A teen with the micropower (much smaller than a superpower) of finding lost things is asked to help in a kidnapping investigation.
Long ostracized as a thief because no one believes him, freshman Ezekiel has tried to tamp down his ability to recognize lost items and compulsion to return them. His loner act is interrupted by Beth, an almost 14-year-old sophomore with proportionate dwarfism who wants to befriend him so that his isolation bubble can protect her from the bullying she faces. He's jerkish as a defense mechanism; she’s persistent; they’re both precocious intellectuals with snarky, dark humor—most importantly, she believes in and encourages his micropower. Also encouraging him is a desperate detective who wants Ezekiel’s help in a missing child case (though Ezekiel’s more accustomed to being accused and mistreated by police). The pacing of the multilayered mystery enables a buildup of dread leading to the revelation of how incredibly dark the crime story really is. The story’s psychological elements—both traumatic fallout and beautiful interpersonal relationships—are given breathing space in a satisfying denouement. Physical and racial descriptors are largely absent, creating a white default. The slur “Paki” is used without contextualization in reference to a Bangladeshi American character. Despite the infantilizing descriptive phrase “pitter patter of little feet,” Beth is portrayed as strong and capable.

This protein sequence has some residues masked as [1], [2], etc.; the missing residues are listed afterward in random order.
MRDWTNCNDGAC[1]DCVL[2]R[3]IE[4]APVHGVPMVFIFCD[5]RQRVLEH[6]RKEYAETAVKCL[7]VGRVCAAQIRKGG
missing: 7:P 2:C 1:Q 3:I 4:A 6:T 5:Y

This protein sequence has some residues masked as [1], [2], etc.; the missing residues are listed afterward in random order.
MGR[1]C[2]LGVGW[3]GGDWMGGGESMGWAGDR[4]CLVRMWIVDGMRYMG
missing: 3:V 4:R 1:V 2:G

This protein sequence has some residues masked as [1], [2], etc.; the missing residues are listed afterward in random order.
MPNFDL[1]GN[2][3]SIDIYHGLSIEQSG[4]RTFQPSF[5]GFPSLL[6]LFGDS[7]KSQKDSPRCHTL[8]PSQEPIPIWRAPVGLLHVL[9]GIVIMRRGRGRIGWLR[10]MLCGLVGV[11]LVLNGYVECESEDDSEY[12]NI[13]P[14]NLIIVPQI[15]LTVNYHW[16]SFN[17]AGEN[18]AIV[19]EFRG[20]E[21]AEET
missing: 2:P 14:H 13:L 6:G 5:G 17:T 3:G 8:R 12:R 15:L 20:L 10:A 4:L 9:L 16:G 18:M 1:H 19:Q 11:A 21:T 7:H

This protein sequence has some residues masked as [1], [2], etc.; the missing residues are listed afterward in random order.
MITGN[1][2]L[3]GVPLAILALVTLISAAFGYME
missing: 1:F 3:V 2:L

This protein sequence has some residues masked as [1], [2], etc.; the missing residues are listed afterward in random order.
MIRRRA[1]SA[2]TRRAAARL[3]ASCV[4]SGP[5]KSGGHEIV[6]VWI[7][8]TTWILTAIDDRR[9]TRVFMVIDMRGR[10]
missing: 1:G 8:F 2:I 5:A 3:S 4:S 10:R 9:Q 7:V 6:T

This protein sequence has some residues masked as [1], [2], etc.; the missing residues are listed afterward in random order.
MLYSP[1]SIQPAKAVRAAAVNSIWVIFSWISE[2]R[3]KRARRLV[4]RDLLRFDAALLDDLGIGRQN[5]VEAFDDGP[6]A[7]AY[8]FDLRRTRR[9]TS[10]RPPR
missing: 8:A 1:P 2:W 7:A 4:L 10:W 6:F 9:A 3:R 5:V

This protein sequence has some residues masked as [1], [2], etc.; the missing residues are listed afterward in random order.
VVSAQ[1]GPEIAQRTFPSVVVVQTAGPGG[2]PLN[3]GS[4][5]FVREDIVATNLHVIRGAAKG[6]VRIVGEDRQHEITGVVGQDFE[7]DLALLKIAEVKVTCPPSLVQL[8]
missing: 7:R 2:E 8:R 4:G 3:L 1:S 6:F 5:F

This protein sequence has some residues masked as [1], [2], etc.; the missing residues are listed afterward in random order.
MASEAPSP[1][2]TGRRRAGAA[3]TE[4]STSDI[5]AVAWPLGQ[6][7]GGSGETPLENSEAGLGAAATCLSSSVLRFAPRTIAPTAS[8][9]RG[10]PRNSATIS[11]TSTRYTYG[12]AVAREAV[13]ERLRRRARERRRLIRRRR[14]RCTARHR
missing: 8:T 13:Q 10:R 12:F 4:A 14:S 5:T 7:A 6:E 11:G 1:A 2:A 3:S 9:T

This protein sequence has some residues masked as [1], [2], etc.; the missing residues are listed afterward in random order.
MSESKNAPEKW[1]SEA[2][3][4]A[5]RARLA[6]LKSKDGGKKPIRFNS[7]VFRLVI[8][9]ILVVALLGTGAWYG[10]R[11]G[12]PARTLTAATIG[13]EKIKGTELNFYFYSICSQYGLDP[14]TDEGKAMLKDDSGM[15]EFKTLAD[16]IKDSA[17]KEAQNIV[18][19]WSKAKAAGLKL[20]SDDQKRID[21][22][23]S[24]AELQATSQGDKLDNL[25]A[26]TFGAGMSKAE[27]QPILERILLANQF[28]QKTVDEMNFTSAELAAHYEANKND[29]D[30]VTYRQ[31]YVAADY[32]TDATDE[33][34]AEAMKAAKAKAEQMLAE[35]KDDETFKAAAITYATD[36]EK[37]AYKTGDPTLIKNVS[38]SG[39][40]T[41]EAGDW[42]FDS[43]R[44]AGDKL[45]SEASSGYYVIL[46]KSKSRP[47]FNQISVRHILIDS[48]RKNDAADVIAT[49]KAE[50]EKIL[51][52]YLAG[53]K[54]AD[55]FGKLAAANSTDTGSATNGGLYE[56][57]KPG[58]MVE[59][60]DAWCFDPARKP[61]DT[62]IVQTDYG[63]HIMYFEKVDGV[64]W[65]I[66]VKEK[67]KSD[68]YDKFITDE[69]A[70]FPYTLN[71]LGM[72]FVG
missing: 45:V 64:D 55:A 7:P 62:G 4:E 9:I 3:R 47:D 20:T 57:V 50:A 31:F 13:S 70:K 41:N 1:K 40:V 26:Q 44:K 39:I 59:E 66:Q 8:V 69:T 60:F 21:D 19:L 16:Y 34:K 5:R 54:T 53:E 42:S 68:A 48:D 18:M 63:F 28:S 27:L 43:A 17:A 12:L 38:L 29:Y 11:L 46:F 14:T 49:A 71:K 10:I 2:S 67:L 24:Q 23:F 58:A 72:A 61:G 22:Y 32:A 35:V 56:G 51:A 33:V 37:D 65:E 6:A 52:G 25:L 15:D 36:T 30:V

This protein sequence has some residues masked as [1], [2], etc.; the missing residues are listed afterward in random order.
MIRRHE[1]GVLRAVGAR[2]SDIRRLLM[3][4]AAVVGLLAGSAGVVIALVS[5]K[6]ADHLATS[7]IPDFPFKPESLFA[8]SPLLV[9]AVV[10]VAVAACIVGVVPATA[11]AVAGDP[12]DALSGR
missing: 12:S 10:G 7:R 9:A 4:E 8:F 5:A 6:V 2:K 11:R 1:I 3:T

A winning combination of wit, a twisted crime drama, and a fresh take on teens with powers(. (Thriller/science fiction. 15-adult)